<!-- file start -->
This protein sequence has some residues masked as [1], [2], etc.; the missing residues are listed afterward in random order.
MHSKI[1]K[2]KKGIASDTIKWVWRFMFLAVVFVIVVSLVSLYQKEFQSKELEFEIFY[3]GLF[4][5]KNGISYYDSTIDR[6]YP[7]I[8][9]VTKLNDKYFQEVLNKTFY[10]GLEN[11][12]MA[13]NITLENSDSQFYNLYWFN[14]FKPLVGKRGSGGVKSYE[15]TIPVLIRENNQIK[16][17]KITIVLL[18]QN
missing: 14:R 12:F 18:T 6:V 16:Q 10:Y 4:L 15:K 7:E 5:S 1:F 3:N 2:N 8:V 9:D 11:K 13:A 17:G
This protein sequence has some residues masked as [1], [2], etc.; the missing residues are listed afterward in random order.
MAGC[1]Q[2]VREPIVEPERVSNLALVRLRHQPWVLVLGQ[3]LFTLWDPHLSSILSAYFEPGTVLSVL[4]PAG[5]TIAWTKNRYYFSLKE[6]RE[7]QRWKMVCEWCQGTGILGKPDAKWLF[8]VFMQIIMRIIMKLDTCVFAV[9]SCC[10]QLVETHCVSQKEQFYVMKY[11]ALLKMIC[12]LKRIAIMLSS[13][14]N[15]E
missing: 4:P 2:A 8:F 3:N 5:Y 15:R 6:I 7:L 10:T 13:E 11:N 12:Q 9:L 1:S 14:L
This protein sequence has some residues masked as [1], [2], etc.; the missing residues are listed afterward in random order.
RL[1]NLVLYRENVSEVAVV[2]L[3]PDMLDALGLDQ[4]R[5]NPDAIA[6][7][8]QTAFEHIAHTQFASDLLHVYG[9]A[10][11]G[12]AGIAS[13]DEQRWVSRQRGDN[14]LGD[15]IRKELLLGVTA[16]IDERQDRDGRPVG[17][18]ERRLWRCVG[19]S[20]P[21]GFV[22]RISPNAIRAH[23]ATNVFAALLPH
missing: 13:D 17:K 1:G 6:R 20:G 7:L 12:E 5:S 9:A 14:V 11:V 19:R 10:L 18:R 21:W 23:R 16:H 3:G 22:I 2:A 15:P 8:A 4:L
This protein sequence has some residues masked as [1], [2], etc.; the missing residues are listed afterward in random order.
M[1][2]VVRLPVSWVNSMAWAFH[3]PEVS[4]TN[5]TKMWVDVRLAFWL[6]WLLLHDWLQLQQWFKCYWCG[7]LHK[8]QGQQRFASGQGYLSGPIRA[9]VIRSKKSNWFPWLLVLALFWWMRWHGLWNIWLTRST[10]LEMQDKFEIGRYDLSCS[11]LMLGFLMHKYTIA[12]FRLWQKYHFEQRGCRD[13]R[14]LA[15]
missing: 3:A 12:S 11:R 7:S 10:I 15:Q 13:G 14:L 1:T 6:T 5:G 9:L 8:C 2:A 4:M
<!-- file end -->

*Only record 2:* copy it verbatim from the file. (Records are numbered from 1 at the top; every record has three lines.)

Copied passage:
This protein sequence has some residues masked as [1], [2], etc.; the missing residues are listed afterward in random order.
MAGC[1]Q[2]VREPIVEPERVSNLALVRLRHQPWVLVLGQ[3]LFTLWDPHLSSILSAYFEPGTVLSVL[4]PAG[5]TIAWTKNRYYFSLKE[6]RE[7]QRWKMVCEWCQGTGILGKPDAKWLF[8]VFMQIIMRIIMKLDTCVFAV[9]SCC[10]QLVETHCVSQKEQFYVMKY[11]ALLKMIC[12]LKRIAIMLSS[13][14]N[15]E
missing: 4:P 2:A 8:F 3:N 5:Y 15:R 6:I 7:L 10:T 13:E 11:N 12:Q 9:L 1:S 14:L